But he admits the pre-watershed scheduling means the level of violence and bad language is well below average, and of course, the clear-up rate is the best in the country.
Naturally, police dramas have to exclude many of the realities of the job because viewers would turn off or fall asleep. Chessington-based PC Paul Haes, who spent ten years on a central London beat and now works in the Chessington area, says: "A policeman's lot these days is based around paperwork."
It seems Frost - to an extent a portrayal of policing in the Seventies - is a big favourite among the force, perhaps because of the maverick detective's open hostility to his superiors and his disregard for procedures. Mark Veljovic, a Detective Chief Inspector with the South West area major investigation team, also points out that investigations in dramas tend to be run by the central figure. "In reality the senior officer is more like a manager of the enquiry, directing operations. There is a lot more team work in real life."
One of Haes's problems with cop dramas - that they show the bobbies purely as bobbies on the job, and not as people with lives - will be rectified soon when The Cops begins tomorrow. Created by World Productions, the people responsible for This Life, the drama delves into the gritty personal lives of a group of police officers.
Casualty-based dramas portray the procedural aspects of hospital life very well, according to medics. Casualty is quite realistic, but the death rate is usually far higher than in reality and the interesting cases that come up in a single episode would take a whole month to occur in real life. And then there's the fascinating personal lives of those involved, especially in series such as ER. Dr Gerald Coakley, a specialist registrar, says: "Everyone seems to be having affairs with everyone else. That isn't particularly realistic. They also play up the personal tensions for dramatic reasons, but usually people get on reasonably well." The one that bugs GPs is Peak Practice, in which the docs happily leap out of bed in the middle of the night to deal with patients' personal problems or search for them on windy hilltops.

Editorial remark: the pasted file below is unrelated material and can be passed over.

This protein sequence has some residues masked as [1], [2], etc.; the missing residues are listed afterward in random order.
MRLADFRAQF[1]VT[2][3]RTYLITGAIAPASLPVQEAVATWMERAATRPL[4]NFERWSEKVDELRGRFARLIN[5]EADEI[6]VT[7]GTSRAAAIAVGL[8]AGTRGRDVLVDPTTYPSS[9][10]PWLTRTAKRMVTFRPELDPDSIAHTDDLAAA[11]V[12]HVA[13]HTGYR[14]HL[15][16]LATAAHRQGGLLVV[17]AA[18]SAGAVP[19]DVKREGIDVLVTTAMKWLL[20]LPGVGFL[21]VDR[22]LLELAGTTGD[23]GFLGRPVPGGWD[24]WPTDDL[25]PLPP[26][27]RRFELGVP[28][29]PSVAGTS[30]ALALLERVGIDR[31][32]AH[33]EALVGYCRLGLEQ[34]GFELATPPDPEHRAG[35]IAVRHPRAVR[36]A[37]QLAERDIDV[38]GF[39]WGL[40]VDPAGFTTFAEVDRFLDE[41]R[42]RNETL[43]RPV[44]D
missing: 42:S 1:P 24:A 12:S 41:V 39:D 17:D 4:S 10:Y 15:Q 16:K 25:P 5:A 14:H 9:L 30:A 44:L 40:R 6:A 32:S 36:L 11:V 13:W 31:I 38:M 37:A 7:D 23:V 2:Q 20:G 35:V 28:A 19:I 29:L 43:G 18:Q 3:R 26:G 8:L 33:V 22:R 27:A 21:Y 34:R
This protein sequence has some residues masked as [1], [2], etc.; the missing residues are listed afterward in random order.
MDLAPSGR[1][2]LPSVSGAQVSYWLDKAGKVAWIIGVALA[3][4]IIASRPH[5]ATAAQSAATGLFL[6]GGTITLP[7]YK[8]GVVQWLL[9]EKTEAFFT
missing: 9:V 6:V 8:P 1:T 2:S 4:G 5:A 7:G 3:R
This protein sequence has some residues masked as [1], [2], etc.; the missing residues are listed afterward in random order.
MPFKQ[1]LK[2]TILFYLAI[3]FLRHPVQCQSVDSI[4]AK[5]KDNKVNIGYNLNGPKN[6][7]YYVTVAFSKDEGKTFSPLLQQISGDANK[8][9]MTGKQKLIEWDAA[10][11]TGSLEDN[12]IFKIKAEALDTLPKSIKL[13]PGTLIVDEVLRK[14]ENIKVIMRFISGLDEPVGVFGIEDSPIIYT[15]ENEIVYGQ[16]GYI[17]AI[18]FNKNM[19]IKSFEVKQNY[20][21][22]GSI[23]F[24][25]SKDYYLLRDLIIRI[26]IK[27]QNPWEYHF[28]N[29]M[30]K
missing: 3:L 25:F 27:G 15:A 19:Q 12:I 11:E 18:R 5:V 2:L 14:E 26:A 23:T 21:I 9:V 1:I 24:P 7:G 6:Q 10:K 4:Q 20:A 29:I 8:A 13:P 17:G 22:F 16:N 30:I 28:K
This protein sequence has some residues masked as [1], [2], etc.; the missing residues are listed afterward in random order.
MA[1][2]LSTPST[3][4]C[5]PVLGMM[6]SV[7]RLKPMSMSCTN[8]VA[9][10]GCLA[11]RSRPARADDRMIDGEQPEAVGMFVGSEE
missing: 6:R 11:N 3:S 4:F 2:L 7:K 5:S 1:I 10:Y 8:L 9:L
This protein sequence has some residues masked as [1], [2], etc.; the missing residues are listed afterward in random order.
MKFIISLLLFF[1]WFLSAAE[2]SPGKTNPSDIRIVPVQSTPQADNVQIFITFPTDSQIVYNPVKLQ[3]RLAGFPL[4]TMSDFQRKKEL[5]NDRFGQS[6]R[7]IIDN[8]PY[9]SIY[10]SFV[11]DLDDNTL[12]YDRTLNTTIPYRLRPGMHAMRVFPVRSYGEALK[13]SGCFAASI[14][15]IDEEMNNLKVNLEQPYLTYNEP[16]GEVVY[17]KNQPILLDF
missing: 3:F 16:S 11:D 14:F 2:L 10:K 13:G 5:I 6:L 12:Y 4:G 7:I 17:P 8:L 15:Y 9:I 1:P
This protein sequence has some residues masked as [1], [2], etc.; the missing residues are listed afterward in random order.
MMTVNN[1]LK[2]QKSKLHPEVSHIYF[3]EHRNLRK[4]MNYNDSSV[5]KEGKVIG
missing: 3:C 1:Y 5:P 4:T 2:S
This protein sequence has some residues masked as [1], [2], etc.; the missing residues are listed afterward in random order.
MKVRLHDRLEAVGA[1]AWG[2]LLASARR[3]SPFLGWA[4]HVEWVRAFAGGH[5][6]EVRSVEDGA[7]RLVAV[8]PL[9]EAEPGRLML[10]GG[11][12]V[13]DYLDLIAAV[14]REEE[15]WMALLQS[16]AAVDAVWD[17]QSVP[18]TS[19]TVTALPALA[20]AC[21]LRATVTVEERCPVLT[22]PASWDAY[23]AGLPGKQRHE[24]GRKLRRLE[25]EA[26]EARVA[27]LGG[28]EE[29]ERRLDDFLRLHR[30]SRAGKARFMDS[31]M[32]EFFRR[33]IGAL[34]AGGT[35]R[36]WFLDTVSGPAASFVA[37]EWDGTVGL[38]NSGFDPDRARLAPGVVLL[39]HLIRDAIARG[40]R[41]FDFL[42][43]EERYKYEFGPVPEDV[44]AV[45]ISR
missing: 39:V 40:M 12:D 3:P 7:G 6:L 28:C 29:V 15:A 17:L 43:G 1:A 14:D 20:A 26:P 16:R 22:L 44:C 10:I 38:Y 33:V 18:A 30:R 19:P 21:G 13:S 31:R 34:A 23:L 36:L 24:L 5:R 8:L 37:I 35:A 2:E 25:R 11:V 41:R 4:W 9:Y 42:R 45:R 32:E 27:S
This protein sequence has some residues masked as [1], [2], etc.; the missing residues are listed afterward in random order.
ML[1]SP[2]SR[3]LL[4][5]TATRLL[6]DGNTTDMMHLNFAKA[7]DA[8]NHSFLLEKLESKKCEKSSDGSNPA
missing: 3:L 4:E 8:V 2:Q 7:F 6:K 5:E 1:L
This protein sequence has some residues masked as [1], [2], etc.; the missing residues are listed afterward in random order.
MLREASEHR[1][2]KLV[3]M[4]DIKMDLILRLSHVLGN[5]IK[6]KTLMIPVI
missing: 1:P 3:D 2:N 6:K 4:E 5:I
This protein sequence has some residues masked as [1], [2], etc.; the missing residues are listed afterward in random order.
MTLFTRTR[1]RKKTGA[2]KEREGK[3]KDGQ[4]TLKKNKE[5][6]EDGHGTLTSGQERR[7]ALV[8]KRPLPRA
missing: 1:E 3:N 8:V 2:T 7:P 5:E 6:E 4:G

Journalists are always getting upset at the way they are portrayed in television dramas. The Polly palaver on EastEnders would never have happened in real life because, although hacks occasionally do shaft their friends, Gita and Sanjay's lack of celebrity would render details of their love life irrelevant.
Jon Slattery, acting editor of Press Gazette, the trade magazine for journalists, says: "On TV you see journalists knifing up their friends and being able to publish anything without fear of libel. And they always make it look like a solo operation, with the reporter running around the country getting great stories. In reality journalists are more likely to be chained to their desks."
Overall, journalists consider Drop the Dead Donkey to be a fairly realistic depiction of themselves. But most also have a sneaking liking for the likes of Lou Grant. In fact, most professions secretly love the way their job is glamorised on the screen. As Slattery puts it: "It's better to be an anti-hero than something bland and boring. It gives us a harder image than accountants."
WHAT THEY WATCH WHEN THEY'RE OFF DUTY
Lawyers like LA Law, Kavanagh QC, This Life
Police like Frost, The Bill
Doctors like Casualty, ER
Journalists like Drop the Dead Donkey, Lou Grant
Lawyers dislike Ally McBeal
Police dislike The Cops (before they've even seen it)
Doctors dislike Peak Practice
Journalists dislike Polly the reporter on EastEnders